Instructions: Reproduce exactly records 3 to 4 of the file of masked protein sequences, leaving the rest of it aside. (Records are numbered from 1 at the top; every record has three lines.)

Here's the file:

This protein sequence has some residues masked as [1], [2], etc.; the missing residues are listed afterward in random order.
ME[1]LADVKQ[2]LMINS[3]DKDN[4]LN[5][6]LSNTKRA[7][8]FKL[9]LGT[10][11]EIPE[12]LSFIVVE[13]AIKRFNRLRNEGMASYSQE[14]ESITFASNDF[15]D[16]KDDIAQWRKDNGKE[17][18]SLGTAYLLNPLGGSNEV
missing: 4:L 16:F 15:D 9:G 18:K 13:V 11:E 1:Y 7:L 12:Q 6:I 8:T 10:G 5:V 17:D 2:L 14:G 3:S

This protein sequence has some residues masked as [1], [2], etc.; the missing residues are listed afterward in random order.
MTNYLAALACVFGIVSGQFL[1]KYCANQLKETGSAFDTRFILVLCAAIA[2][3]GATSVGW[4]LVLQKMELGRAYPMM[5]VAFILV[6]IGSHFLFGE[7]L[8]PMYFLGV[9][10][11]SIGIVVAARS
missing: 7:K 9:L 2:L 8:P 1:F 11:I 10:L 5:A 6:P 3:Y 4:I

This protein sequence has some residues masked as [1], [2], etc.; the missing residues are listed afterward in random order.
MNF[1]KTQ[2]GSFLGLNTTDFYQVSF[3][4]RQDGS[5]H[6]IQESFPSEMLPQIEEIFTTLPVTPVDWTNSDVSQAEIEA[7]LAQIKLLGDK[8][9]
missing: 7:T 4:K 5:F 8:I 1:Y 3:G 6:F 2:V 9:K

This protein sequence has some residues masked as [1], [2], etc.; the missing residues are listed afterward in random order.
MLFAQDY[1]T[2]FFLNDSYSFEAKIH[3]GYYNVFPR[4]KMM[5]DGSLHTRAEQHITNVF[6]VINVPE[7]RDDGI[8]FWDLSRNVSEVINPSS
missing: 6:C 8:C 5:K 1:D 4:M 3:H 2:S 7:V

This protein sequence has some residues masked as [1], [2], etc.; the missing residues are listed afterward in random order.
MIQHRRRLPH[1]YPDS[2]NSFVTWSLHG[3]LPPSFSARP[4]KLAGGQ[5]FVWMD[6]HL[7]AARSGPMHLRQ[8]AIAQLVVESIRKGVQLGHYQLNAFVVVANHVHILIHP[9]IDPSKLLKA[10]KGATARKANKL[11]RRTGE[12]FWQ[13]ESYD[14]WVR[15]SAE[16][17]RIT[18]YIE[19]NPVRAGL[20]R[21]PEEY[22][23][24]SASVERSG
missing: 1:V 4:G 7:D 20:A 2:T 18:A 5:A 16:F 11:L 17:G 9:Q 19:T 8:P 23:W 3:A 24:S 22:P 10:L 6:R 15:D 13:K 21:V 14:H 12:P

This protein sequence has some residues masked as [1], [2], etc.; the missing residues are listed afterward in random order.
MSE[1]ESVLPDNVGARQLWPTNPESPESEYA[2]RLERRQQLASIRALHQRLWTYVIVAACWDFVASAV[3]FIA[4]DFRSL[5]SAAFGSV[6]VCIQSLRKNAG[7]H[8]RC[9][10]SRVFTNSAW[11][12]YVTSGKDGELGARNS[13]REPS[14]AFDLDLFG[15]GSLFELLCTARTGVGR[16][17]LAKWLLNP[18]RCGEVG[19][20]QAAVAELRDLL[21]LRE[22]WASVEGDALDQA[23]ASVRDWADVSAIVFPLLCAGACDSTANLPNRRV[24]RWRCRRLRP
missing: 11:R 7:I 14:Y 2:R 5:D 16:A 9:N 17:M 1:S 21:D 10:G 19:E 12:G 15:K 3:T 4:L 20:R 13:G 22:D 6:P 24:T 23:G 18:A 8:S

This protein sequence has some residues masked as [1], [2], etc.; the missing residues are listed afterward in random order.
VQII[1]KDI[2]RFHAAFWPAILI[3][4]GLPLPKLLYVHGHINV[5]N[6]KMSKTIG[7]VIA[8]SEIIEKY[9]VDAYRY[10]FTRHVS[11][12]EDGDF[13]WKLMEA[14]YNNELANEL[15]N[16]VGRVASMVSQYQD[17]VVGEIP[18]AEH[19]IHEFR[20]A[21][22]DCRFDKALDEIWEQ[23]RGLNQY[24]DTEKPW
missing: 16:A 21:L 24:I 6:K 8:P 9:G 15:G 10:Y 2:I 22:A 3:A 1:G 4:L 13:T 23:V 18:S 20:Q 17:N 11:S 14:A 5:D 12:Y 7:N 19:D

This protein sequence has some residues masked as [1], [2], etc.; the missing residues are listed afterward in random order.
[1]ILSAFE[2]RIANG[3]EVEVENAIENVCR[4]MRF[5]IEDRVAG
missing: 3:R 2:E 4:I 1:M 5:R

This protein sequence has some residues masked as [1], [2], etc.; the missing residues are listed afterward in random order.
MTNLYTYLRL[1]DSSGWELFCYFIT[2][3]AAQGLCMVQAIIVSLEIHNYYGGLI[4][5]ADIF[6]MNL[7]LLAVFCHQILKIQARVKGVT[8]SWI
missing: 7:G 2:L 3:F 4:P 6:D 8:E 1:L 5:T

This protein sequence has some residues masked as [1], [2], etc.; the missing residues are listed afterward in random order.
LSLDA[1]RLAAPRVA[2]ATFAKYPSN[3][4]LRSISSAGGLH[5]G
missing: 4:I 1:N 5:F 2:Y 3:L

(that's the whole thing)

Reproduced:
This protein sequence has some residues masked as [1], [2], etc.; the missing residues are listed afterward in random order.
MNF[1]KTQ[2]GSFLGLNTTDFYQVSF[3][4]RQDGS[5]H[6]IQESFPSEMLPQIEEIFTTLPVTPVDWTNSDVSQAEIEA[7]LAQIKLLGDK[8][9]
missing: 7:T 4:K 5:F 8:I 1:Y 3:G 6:F 2:V 9:K

This protein sequence has some residues masked as [1], [2], etc.; the missing residues are listed afterward in random order.
MLFAQDY[1]T[2]FFLNDSYSFEAKIH[3]GYYNVFPR[4]KMM[5]DGSLHTRAEQHITNVF[6]VINVPE[7]RDDGI[8]FWDLSRNVSEVINPSS
missing: 6:C 8:C 5:K 1:D 4:M 3:H 2:S 7:V